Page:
RacingWorld CupStephen, Elliott in the Money in World Uphill

Avatar Topher SabotFebruary 20, 20121

For some people, back-to-back World Cup races is just not enough. Fortunately for  elite skiers looking for more fun, more pain, and potentially more cash, there was a perfect option on Sunday—the World Uphill Trophy.

The Polish World Cup races were shifted to Friday and Saturday to accommodate the event that had originally been considered for the World Cup calendar.

It ultimately did not make the cut, but that didn’t stop some of the top skiers in the world from contesting a 4-kilometer climb that surpasses the Alpe Cermis for difficulty and then an immediate descent down a giant slalom course back to the bottom and one last 200 meter hill to the finish.

If that wasn’t challenging enough, soft new snow fell over night, and the wind was howling.

“Turned out to be a really nasty day with high winds and snow,” Andy Newell (USA) told FasterSkier. “So it was a little bit of a battle out there.”

Newell, who placed 12th, described the hill as “massive.”

The race was a mass start event, with the relatively meager field separating into groups.

Just 20 men and 15 women contested the elite race.

Maurice Manificat (FRA) won the men’s event, opening a sizable lead on the hill. He wrote on his blog that this allowed him to descend conservatively and stay on his feet.

Christoph Perillat gave France a 1-2 sweep. According to Manficat, Perillat fell once as he worked the downhill to try to make up ground.

Anastasia Slonova (KAZ) won the women’s race with Masako Ishida (JPN) continued her run of strong performance by taking second, and Liz Stephen (USA) was third in the women’s race.

Stephen earned 1,000 Euros for her troubles and was just eight seconds behind Ishida and 16 out of the win.

Stephen collapses at the finish while Ishida looks on, and Slonova recovers (Photo: Marcin Soto, World Cup Szklarska Poreba)

Tad Elliott was also in the money for the US, placing sixth, good for 600 Euros.

Elliott wrote in an email to FasterSkier that the race may as well have been an individual start given how hard the climb was.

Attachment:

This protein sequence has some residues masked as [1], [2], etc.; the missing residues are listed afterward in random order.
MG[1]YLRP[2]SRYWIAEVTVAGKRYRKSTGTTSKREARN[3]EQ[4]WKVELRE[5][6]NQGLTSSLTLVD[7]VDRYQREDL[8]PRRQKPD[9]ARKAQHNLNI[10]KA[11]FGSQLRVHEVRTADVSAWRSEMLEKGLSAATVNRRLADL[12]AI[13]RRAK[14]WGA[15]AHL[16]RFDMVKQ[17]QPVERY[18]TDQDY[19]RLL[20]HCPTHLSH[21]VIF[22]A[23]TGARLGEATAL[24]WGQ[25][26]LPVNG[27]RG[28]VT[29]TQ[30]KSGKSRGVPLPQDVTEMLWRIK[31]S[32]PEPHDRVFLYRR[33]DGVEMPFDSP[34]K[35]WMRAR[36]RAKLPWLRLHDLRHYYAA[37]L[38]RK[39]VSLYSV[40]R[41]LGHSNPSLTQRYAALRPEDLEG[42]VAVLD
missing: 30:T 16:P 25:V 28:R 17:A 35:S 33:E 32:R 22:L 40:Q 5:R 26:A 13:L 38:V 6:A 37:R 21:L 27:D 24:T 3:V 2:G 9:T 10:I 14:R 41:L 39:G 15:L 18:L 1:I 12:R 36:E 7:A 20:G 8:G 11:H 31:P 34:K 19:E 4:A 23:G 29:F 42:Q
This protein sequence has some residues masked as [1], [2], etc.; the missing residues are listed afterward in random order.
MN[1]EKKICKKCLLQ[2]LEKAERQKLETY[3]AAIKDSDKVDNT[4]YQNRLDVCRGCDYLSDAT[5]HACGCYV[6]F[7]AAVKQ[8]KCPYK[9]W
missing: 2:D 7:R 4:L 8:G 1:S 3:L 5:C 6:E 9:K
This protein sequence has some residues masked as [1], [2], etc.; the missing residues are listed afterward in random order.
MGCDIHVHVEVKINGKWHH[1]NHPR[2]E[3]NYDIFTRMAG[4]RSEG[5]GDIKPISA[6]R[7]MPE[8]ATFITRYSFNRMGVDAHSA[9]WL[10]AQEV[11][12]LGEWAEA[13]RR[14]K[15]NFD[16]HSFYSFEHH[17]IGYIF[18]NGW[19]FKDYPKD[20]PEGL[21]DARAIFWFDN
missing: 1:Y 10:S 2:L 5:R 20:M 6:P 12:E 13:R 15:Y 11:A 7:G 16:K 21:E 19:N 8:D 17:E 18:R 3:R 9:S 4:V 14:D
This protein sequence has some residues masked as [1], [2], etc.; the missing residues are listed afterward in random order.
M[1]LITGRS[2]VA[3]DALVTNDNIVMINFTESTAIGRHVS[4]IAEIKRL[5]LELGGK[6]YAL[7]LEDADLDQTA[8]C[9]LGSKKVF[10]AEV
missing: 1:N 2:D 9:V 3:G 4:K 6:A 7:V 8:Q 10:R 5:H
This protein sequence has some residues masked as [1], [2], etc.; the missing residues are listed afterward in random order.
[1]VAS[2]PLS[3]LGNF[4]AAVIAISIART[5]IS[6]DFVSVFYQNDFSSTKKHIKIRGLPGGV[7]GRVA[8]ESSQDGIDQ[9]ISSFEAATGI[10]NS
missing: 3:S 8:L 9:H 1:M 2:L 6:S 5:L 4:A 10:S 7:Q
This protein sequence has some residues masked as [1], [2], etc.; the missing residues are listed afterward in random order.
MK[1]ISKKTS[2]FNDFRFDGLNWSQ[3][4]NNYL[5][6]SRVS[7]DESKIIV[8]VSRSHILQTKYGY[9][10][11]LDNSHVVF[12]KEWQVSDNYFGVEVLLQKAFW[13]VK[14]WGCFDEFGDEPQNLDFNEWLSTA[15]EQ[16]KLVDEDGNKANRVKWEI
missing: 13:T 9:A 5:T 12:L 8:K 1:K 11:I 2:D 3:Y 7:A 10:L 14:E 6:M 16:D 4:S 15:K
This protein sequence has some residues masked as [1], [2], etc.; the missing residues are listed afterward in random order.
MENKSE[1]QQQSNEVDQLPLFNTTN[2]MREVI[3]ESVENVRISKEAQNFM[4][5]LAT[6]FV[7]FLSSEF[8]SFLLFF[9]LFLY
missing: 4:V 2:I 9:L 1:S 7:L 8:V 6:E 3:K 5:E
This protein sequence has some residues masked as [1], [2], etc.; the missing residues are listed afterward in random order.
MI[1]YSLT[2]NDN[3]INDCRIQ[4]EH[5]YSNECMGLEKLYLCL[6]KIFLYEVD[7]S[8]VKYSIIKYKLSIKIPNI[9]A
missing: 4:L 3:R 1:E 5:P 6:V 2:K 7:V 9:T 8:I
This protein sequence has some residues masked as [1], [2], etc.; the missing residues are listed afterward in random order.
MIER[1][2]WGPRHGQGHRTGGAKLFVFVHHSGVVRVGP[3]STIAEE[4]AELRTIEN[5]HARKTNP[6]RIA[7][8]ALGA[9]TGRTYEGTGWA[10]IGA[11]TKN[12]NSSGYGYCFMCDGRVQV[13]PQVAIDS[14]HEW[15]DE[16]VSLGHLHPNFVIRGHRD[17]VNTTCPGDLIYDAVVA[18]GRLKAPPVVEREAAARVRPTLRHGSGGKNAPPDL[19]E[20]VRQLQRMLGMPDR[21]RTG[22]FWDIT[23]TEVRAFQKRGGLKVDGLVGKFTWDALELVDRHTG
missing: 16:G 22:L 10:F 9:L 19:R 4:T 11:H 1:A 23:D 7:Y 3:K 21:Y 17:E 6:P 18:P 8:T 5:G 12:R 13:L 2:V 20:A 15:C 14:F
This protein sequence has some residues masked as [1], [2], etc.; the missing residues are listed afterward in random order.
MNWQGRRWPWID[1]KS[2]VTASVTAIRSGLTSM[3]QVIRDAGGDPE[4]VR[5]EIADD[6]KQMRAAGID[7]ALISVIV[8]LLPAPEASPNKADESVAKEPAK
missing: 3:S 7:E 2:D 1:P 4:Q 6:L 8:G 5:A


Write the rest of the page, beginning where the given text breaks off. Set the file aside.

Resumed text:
He described the descent as “scary, really scary. “

The US skiers had not previewed the course, so they hit the downhill in low visibility with no real idea of what to expect.

“So fast [I] had no idea where the fencing or the gates were.” Elliott said. “I was in a group for second, hanging it out on the downhill when I crashed really hard. Knocked the wind out of me.”

Newell said the event was “pretty low-key” and that he was tired after racing the World Cup sprint on Friday and the 15k classic on Saturday.

“At the top I was already out of the top 10, which was the money, so I had nothing to lose and could push it and have fun on the downhill.” Newell said. “It was awesome for the first part but I ended up flying off course twice.”

Newell said he ended up in the fence both times “pretty tangled up,” but that is was still plenty of fun.

Both Newell and Elliott said they thought it would be great to see the event on the actual World Cup schedule, though Elliott doesn’t believe that will happen.

“Its a little bit too scary of a decent right now to make it a World Cup” he said.

Manificat took a different view, writing that the descent can make the race too random — such events should end at the top or take a more reasonable way to the bottom, he argued.

Chandra Crawford (CAN) was also in the money, placing ninth in the women’s event.

More photos can be found here.

Men’s Results

Women’s Results

albuterol

.

buy naltrexone online buy chantix online

Avatar

Topher Sabot

Topher Sabot is the editor of FasterSkier.

Loading Facebook Comments ...